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Why Younger People Are Switching Banks

When it comes to banking it used to be that customers would use one establishment for all their needs. But, with times changing and Millennials and Gen Z valuing different things from their parents that trend is rapidly coming to an end. According to the Bank Administration Institute (BAI) less than half of Gen Z and Millennials were using the same banks as their parents in 2021. That is a significant drop compared to 2020’s numbers where 61% of Gen Z and 54% of Millennials chose the same banks.

But with the younger generations becoming much more aware of their banking and wealth options, along with generational values shifting, big banks will have to make significant changes to stay relevant and keep their customers happy.


What The Younger Generations Value

While both Gen Z (31%) and Millennials (36%) value low fees with banks it does not seem to be their main concern and they are not prioritizing that as much as the older generations. Instead, both younger generations are opting to switch to banks with better mobile apps and digital capabilities. Both generations noted that other factors that play a role in switching included cash incentives, rewards programs, and better rates.

Mark Riddle, the director of research and content delivery at the BAI, stated that younger Gen Zers, who typically do not have an income of their own, are less likely to own a credit card and are less likely to care about rates. Riddle added that with the rise in online banking options seems to have caused younger generations to be less loyal to one financial institution. Instead, they often have multiple accounts with multiple institutions. This leads to increased competition between banking players.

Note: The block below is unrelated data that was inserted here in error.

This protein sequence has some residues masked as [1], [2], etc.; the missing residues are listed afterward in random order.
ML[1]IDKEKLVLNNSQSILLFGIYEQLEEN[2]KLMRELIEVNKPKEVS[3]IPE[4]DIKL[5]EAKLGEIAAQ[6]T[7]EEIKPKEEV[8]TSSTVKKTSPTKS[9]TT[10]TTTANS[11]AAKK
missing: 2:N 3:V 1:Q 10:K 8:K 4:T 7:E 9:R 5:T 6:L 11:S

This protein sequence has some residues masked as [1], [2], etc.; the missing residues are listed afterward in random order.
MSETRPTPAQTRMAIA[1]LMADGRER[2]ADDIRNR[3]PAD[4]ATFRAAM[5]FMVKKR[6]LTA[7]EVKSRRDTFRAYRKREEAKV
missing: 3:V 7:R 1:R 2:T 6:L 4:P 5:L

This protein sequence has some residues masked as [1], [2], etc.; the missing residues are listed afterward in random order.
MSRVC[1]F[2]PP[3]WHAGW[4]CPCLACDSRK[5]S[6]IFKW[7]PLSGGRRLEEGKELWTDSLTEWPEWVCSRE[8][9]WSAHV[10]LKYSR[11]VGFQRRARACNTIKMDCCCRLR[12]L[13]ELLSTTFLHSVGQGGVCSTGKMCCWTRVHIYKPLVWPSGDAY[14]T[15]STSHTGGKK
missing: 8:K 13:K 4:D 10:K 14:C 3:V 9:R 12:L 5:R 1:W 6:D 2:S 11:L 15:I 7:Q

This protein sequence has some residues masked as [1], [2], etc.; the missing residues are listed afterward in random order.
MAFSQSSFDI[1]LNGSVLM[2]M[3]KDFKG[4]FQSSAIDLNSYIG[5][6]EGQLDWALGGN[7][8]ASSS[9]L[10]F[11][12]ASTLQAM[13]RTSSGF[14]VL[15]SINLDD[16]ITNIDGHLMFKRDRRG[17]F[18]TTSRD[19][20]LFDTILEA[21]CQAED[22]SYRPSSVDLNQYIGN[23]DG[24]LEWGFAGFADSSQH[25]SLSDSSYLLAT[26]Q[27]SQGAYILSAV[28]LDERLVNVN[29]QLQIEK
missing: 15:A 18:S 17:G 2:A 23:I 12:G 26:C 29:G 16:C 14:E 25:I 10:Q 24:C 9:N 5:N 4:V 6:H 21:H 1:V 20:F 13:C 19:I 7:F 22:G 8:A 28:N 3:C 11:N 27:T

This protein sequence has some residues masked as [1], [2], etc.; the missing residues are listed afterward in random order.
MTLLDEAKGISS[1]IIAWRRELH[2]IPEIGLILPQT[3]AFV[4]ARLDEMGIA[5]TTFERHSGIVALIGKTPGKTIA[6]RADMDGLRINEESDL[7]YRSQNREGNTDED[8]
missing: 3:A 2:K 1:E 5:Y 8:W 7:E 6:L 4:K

The younger generations are also much more likely to use non-traditional banking players such as PayPal, Amazon, or Google.


Choosing Banks That Share Your Values

For many young Americans choosing the right bank comes down to the bank’s values.

Carissa Cabrera, a 28-year-old marine conservationist based in O’ahu, Hawaii, “It’s extremely important to me that the company shares the same values in environmentalism,” Cabrera wrote in an email. She added, “At this point in my life, I don’t support brands or products that don’t include some form of sustainable and ethical practice.” Cabrera also noted that the main thing she considers in a financial institution is whether or not it is funding the fossil fuel industry.

According to the BAI over half of Gen Z and Millennials would rather switch financial institutions for a higher commitment to environmental, social, and governance (ESG) and diversity, equity, and inclusion (DEI). ESG and DEI refer to measures that are specifically meant to promote inclusion for groups such as the LGBTQ+ community and people of color. For comparison, only a third of Gen X and less than 20% of Boomers say that they would do the same.


Big Banks Must Adapt Or Fall Behind

The biggest business challenge for bankers is to improve their customer’s digital experience and acquire new customers, reports the BAI. Only a third of Gen Z completely agreed that their financial service and organizations were meeting their needs effectively. By 2024, customers expect 61% of their banking business to be digital and 39% human-assisted. Riddle notes that banks need to invest in multiple channels— not just digital— to cater to all generations.

However, for younger Americans like Cabrera, they have become aware that they have inherited a dying planet and must make a change to do something about the current climate crisis. “We know that if we don’t do something now, we will lose the chance to do anything at all,” Cabrera says.